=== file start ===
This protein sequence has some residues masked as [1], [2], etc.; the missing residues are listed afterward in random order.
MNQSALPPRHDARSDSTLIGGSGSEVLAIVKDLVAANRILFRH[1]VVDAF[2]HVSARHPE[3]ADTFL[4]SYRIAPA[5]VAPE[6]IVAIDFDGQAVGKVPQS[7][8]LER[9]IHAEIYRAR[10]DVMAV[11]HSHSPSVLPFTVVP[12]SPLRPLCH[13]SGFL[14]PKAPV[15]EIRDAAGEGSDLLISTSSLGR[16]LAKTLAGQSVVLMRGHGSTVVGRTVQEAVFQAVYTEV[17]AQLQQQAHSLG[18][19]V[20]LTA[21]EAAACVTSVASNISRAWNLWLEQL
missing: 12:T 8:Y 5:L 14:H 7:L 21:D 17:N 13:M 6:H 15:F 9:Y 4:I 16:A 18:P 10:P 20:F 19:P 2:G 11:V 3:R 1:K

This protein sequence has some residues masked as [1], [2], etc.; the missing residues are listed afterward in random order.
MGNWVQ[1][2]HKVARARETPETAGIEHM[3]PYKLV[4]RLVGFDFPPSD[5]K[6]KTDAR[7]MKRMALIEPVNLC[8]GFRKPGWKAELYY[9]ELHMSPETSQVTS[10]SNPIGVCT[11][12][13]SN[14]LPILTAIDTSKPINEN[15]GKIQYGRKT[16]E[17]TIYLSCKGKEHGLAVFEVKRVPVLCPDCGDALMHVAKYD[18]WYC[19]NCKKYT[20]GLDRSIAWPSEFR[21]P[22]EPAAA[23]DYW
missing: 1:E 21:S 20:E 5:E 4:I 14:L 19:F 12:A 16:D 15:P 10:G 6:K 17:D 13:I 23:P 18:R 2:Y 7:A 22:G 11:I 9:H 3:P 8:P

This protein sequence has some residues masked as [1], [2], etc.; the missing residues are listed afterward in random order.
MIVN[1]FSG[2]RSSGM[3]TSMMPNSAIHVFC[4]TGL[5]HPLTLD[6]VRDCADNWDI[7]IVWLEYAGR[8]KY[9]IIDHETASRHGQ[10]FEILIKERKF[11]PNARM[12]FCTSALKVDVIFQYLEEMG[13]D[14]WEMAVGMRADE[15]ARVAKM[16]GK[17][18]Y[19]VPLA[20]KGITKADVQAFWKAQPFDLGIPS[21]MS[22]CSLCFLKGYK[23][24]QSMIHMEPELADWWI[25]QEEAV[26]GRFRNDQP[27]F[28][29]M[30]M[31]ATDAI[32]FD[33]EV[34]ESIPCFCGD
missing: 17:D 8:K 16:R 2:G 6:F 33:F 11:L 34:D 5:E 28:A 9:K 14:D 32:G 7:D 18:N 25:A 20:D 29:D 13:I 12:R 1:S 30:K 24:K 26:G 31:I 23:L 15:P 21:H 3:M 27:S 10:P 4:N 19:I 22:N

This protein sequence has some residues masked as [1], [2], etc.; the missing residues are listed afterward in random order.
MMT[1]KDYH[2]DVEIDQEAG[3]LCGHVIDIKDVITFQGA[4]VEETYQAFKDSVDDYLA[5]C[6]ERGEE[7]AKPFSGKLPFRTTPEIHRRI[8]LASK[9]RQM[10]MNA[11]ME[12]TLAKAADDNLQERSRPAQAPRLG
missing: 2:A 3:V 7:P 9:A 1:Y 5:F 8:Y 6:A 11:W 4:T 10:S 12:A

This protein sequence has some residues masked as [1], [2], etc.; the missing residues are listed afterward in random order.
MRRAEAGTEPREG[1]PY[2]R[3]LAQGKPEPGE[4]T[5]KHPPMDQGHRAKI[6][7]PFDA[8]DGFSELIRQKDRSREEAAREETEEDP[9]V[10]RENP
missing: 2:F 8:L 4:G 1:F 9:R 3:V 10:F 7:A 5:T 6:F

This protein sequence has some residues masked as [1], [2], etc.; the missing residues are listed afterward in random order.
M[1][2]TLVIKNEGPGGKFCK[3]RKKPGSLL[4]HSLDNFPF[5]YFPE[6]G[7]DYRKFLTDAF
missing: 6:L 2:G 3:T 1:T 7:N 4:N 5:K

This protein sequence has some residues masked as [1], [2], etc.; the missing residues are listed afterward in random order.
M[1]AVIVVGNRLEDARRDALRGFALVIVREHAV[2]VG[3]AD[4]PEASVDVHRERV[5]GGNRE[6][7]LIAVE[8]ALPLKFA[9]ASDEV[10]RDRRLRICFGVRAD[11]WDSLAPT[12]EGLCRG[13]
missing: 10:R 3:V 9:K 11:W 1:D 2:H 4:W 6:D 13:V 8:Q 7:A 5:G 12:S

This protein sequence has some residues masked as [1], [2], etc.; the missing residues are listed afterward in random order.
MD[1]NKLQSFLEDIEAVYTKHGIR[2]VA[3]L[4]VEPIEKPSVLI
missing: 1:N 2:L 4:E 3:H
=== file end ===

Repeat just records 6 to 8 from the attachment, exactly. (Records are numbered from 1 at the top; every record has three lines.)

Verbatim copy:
This protein sequence has some residues masked as [1], [2], etc.; the missing residues are listed afterward in random order.
M[1][2]TLVIKNEGPGGKFCK[3]RKKPGSLL[4]HSLDNFPF[5]YFPE[6]G[7]DYRKFLTDAF
missing: 6:L 2:G 3:T 1:T 7:N 4:N 5:K

This protein sequence has some residues masked as [1], [2], etc.; the missing residues are listed afterward in random order.
M[1]AVIVVGNRLEDARRDALRGFALVIVREHAV[2]VG[3]AD[4]PEASVDVHRERV[5]GGNRE[6][7]LIAVE[8]ALPLKFA[9]ASDEV[10]RDRRLRICFGVRAD[11]WDSLAPT[12]EGLCRG[13]
missing: 10:R 3:V 9:K 11:W 1:D 2:H 4:W 6:D 13:V 8:Q 7:A 5:G 12:S

This protein sequence has some residues masked as [1], [2], etc.; the missing residues are listed afterward in random order.
MD[1]NKLQSFLEDIEAVYTKHGIR[2]VA[3]L[4]VEPIEKPSVLI
missing: 1:N 2:L 4:E 3:H